Exactly. I agree. In your opinion what is the 'lowest' weight that is required for resistance training to be beneficial? Apologies for not knowing how the exercises - deadlift, squat, etc work and what muscle groups are benefitted.    

 

Lowest weight required will very much depend on your base line strenght.... we are all different in that 20kg arm curls maybe tough for me yet very easy for another & vice versa. I would say that if you can lift the weight for a high number (12-15) or reps with ease then this is too light. You should feel the muscle burn from rep 8-10 ish this would then be a decent baseline start.

 

As for the very first few sessions, GO LIGHT & EASY, you will feel sore but there is no need to risk injury. 

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47 minutes ago, eezergood said:

CICO is the ONLY way to START - yes you have to adjust as your body composition changes, however to begin you establish your caloric need - then when you reduce these you WILL loose weight. 

With all due respect, CICO diets are not the ideal way to lose weight.  YES, you have to be burning more calories than you consume, but it is not a good dieting strategy to cut calories in order for this to happen.  The body itself has much more efficient mechanisms to make this happen.

 

CICO diets in general have a miserable track record for long term success.  The current epidemic in obesity and Diabetes type 2 is proof of that!  There are two reasons that CICO diets are not effective in the long-term: 

 

Reason #1:  CICO does not address the underlying nutritional cause of obesity.  The underlying cause is almost always poor food selection; specifically too many carbs, and even more specifically, junky carbs (i.e.: processed foods with lots of sugar in them such as high fructose corn syrup.)  Much better results will come form simply eliminating unnecessary carbs.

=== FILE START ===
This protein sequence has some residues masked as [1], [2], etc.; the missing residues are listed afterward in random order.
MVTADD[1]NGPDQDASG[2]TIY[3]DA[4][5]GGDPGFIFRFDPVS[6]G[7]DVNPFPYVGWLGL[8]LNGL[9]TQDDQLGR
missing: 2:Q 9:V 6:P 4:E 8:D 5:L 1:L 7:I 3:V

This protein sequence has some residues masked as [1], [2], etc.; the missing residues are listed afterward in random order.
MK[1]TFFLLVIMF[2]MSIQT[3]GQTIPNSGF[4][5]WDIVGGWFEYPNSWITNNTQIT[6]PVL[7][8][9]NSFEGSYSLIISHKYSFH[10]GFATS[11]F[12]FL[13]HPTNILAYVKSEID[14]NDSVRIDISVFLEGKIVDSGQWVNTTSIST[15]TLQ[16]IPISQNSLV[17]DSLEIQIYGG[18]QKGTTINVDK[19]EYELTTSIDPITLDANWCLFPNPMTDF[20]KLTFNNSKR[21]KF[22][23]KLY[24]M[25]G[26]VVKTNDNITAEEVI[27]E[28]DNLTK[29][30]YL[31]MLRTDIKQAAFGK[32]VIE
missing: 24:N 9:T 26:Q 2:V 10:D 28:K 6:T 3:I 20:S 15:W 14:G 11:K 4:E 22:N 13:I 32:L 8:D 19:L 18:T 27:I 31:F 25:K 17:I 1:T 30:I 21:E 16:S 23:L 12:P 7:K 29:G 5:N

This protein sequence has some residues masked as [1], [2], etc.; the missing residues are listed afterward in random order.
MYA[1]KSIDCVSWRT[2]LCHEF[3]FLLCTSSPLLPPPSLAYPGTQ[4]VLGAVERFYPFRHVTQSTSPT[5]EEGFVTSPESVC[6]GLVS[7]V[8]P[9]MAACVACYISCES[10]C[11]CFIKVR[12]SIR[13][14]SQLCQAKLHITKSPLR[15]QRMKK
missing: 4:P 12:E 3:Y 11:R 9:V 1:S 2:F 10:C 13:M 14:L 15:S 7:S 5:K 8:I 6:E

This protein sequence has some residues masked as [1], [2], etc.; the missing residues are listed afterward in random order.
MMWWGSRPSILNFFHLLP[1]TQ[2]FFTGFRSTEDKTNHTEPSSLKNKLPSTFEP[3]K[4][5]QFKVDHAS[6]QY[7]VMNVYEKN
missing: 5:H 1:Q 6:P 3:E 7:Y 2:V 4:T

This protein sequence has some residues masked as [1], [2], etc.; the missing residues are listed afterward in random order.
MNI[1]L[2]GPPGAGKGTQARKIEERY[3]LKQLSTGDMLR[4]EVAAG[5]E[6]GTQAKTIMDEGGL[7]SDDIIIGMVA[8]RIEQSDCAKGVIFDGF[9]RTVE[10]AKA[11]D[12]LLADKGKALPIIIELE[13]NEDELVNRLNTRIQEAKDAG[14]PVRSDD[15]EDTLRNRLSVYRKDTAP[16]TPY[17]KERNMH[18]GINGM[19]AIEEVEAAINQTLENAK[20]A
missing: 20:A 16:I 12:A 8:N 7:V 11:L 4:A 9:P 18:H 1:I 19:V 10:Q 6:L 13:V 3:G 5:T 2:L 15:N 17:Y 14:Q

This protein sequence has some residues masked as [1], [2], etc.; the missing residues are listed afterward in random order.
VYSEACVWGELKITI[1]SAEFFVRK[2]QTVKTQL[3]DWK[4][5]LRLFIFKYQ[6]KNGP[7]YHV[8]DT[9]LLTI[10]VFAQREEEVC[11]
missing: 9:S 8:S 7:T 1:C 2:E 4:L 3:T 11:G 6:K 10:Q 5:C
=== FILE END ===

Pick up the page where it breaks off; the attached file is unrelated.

If you are eating healthy (not overwhelming the body with unnecessary carbs), the body has mechanisms to control your appetite (leptin response), and to promote fat burning (insulin response).  Too many junky carbs blunts these responses; it's as simple as that.

 

So, the first step in reducing excess body fat should be to re-evaluate your nutritional lifestyle, and make changes to reduce unnecessary carbohydrates (not calories).  If you do that, the body will handle the rest.

 

Reason #2:  Almost everybody starts out on a CICO diet with good intentions but they are impatient for results and tend to cut calories too severely.  This is a fact!  This only results in a slowdown in resting metabolic rate.  So, even though they have reduced caloric intake, they will not lose body fat since they body's caloric demands are now lessened.